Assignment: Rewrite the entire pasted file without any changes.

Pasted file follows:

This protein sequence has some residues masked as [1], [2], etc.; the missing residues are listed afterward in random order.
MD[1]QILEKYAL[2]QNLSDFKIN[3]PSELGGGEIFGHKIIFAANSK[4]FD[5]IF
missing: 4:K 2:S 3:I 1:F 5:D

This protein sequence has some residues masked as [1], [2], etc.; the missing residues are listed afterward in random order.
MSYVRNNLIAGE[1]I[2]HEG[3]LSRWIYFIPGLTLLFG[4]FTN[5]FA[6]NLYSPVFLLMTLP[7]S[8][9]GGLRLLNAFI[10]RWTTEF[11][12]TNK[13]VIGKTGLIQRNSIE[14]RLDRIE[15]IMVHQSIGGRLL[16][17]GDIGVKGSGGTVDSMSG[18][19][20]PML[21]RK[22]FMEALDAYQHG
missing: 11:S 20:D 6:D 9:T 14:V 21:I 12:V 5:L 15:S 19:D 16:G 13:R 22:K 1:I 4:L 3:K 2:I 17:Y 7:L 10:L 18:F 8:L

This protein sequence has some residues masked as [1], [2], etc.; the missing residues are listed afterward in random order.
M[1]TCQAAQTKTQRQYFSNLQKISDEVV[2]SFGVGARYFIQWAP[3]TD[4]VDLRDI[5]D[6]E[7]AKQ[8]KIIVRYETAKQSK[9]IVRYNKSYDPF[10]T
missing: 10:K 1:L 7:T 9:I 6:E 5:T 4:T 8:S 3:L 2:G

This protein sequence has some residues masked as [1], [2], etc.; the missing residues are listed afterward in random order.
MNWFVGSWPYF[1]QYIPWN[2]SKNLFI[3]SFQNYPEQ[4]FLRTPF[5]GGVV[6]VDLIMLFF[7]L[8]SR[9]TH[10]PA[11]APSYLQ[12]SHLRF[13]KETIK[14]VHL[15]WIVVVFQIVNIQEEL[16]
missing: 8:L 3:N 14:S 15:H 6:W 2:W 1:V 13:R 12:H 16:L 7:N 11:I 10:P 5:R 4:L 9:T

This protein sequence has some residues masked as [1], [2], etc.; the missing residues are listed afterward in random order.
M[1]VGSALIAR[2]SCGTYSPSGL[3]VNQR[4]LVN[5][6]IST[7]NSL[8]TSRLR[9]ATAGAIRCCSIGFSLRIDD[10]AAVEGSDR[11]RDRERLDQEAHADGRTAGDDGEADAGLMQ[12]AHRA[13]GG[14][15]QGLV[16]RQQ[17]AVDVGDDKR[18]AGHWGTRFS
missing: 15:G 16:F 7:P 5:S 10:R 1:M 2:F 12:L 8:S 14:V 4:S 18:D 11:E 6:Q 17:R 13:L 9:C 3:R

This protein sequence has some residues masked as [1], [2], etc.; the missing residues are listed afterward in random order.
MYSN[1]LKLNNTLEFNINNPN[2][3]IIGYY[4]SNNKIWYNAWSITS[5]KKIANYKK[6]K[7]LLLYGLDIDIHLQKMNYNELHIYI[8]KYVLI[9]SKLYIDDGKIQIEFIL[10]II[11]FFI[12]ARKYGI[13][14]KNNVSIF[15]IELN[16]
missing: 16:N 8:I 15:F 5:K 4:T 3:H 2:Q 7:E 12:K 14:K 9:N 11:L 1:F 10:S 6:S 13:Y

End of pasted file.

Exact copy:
This protein sequence has some residues masked as [1], [2], etc.; the missing residues are listed afterward in random order.
MD[1]QILEKYAL[2]QNLSDFKIN[3]PSELGGGEIFGHKIIFAANSK[4]FD[5]IF
missing: 4:K 2:S 3:I 1:F 5:D

This protein sequence has some residues masked as [1], [2], etc.; the missing residues are listed afterward in random order.
MSYVRNNLIAGE[1]I[2]HEG[3]LSRWIYFIPGLTLLFG[4]FTN[5]FA[6]NLYSPVFLLMTLP[7]S[8][9]GGLRLLNAFI[10]RWTTEF[11][12]TNK[13]VIGKTGLIQRNSIE[14]RLDRIE[15]IMVHQSIGGRLL[16][17]GDIGVKGSGGTVDSMSG[18][19][20]PML[21]RK[22]FMEALDAYQHG
missing: 11:S 20:D 6:D 9:T 14:V 21:I 12:V 5:L 15:S 19:D 16:G 13:R 22:K 1:I 4:L 3:K 2:I 17:Y 7:L 10:L 18:F 8:L

This protein sequence has some residues masked as [1], [2], etc.; the missing residues are listed afterward in random order.
M[1]TCQAAQTKTQRQYFSNLQKISDEVV[2]SFGVGARYFIQWAP[3]TD[4]VDLRDI[5]D[6]E[7]AKQ[8]KIIVRYETAKQSK[9]IVRYNKSYDPF[10]T
missing: 10:K 1:L 7:T 9:I 6:E 5:T 4:T 8:S 3:L 2:G

This protein sequence has some residues masked as [1], [2], etc.; the missing residues are listed afterward in random order.
MNWFVGSWPYF[1]QYIPWN[2]SKNLFI[3]SFQNYPEQ[4]FLRTPF[5]GGVV[6]VDLIMLFF[7]L[8]SR[9]TH[10]PA[11]APSYLQ[12]SHLRF[13]KETIK[14]VHL[15]WIVVVFQIVNIQEEL[16]
missing: 8:L 3:N 14:S 15:H 6:W 2:W 1:V 13:R 12:H 16:L 7:N 11:I 10:P 5:R 4:L 9:T

This protein sequence has some residues masked as [1], [2], etc.; the missing residues are listed afterward in random order.
M[1]VGSALIAR[2]SCGTYSPSGL[3]VNQR[4]LVN[5][6]IST[7]NSL[8]TSRLR[9]ATAGAIRCCSIGFSLRIDD[10]AAVEGSDR[11]RDRERLDQEAHADGRTAGDDGEADAGLMQ[12]AHRA[13]GG[14][15]QGLV[16]RQQ[17]AVDVGDDKR[18]AGHWGTRFS
missing: 15:G 16:F 7:P 5:S 10:R 1:M 2:F 12:L 8:S 14:V 4:S 18:D 11:E 6:Q 17:R 13:L 9:C 3:R

This protein sequence has some residues masked as [1], [2], etc.; the missing residues are listed afterward in random order.
MYSN[1]LKLNNTLEFNINNPN[2][3]IIGYY[4]SNNKIWYNAWSITS[5]KKIANYKK[6]K[7]LLLYGLDIDIHLQKMNYNELHIYI[8]KYVLI[9]SKLYIDDGKIQIEFIL[10]II[11]FFI[12]ARKYGI[13][14]KNNVSIF[15]IELN[16]
missing: 16:N 8:I 15:F 5:K 4:T 3:H 2:Q 7:E 12:K 14:K 9:N 11:L 1:F 10:S 6:S 13:Y